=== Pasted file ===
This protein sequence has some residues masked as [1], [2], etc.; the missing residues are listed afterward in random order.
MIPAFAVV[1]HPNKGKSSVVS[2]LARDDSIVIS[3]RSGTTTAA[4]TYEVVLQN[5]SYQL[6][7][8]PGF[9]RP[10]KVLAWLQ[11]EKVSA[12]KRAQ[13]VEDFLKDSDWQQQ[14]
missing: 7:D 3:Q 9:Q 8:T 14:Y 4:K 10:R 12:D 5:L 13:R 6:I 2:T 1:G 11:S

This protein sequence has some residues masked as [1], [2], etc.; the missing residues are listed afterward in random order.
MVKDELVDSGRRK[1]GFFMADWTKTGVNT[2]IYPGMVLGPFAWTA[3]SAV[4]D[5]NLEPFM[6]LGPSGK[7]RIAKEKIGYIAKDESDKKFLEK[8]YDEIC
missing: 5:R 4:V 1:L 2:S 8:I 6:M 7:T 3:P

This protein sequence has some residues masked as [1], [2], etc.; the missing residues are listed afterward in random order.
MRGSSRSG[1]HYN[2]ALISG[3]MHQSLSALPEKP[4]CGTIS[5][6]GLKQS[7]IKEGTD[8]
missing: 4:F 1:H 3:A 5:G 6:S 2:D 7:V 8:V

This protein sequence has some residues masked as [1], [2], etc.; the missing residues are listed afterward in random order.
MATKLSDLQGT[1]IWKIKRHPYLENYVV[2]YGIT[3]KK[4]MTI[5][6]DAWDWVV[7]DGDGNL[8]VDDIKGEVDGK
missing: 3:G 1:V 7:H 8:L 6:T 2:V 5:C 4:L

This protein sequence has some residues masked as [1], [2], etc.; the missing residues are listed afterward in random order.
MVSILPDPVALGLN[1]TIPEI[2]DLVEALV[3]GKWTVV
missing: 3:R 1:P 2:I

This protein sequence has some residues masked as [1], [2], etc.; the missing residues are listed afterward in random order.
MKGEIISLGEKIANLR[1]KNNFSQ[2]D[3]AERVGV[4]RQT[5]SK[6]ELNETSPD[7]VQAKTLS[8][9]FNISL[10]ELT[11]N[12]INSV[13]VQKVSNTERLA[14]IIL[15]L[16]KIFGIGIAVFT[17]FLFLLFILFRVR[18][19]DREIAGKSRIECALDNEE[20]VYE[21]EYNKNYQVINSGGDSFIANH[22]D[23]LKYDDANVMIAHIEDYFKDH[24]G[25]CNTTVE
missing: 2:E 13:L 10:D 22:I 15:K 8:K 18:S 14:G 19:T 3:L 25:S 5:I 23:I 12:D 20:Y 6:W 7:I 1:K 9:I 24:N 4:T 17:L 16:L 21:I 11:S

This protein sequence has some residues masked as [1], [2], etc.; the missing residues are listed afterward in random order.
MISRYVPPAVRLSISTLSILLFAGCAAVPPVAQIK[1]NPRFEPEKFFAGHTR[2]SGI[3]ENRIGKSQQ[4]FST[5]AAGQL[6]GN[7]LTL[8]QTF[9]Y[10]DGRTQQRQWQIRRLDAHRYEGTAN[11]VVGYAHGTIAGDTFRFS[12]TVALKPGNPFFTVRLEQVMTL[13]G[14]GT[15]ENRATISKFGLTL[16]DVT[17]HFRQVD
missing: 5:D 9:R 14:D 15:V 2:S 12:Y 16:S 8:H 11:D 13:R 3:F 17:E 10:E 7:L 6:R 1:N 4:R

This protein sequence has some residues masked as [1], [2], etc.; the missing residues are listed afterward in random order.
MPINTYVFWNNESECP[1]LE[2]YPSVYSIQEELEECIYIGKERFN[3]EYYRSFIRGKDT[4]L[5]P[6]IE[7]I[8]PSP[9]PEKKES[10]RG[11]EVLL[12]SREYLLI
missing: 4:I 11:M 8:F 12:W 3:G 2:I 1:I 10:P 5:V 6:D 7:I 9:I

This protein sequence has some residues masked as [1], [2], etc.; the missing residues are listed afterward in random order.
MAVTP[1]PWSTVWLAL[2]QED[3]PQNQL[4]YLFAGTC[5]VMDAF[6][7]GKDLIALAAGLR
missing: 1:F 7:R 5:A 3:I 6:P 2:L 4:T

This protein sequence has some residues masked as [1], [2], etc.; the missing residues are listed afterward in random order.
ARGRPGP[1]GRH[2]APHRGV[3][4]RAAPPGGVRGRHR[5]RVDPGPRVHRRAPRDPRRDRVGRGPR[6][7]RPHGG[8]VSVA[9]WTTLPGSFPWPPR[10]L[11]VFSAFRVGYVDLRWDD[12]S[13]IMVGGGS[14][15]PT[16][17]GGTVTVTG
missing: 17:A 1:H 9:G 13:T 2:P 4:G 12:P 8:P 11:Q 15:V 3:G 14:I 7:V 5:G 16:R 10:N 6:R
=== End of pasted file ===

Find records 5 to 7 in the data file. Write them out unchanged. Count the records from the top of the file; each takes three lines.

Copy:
This protein sequence has some residues masked as [1], [2], etc.; the missing residues are listed afterward in random order.
MVSILPDPVALGLN[1]TIPEI[2]DLVEALV[3]GKWTVV
missing: 3:R 1:P 2:I

This protein sequence has some residues masked as [1], [2], etc.; the missing residues are listed afterward in random order.
MKGEIISLGEKIANLR[1]KNNFSQ[2]D[3]AERVGV[4]RQT[5]SK[6]ELNETSPD[7]VQAKTLS[8][9]FNISL[10]ELT[11]N[12]INSV[13]VQKVSNTERLA[14]IIL[15]L[16]KIFGIGIAVFT[17]FLFLLFILFRVR[18][19]DREIAGKSRIECALDNEE[20]VYE[21]EYNKNYQVINSGGDSFIANH[22]D[23]LKYDDANVMIAHIEDYFKDH[24]G[25]CNTTVE
missing: 2:E 13:L 10:D 22:I 15:K 8:K 18:S 14:G 19:T 3:L 25:S 5:I 23:I 12:D 20:Y 6:W 7:I 1:K 9:I 24:N 4:T 17:L 16:L 21:I 11:S

This protein sequence has some residues masked as [1], [2], etc.; the missing residues are listed afterward in random order.
MISRYVPPAVRLSISTLSILLFAGCAAVPPVAQIK[1]NPRFEPEKFFAGHTR[2]SGI[3]ENRIGKSQQ[4]FST[5]AAGQL[6]GN[7]LTL[8]QTF[9]Y[10]DGRTQQRQWQIRRLDAHRYEGTAN[11]VVGYAHGTIAGDTFRFS[12]TVALKPGNPFFTVRLEQVMTL[13]G[14]GT[15]ENRATISKFGLTL[16]DVT[17]HFRQVD
missing: 5:D 9:R 14:D 15:V 2:S 12:Y 16:S 8:H 11:D 13:R 3:F 17:E 10:E 7:L 6:R 1:N 4:R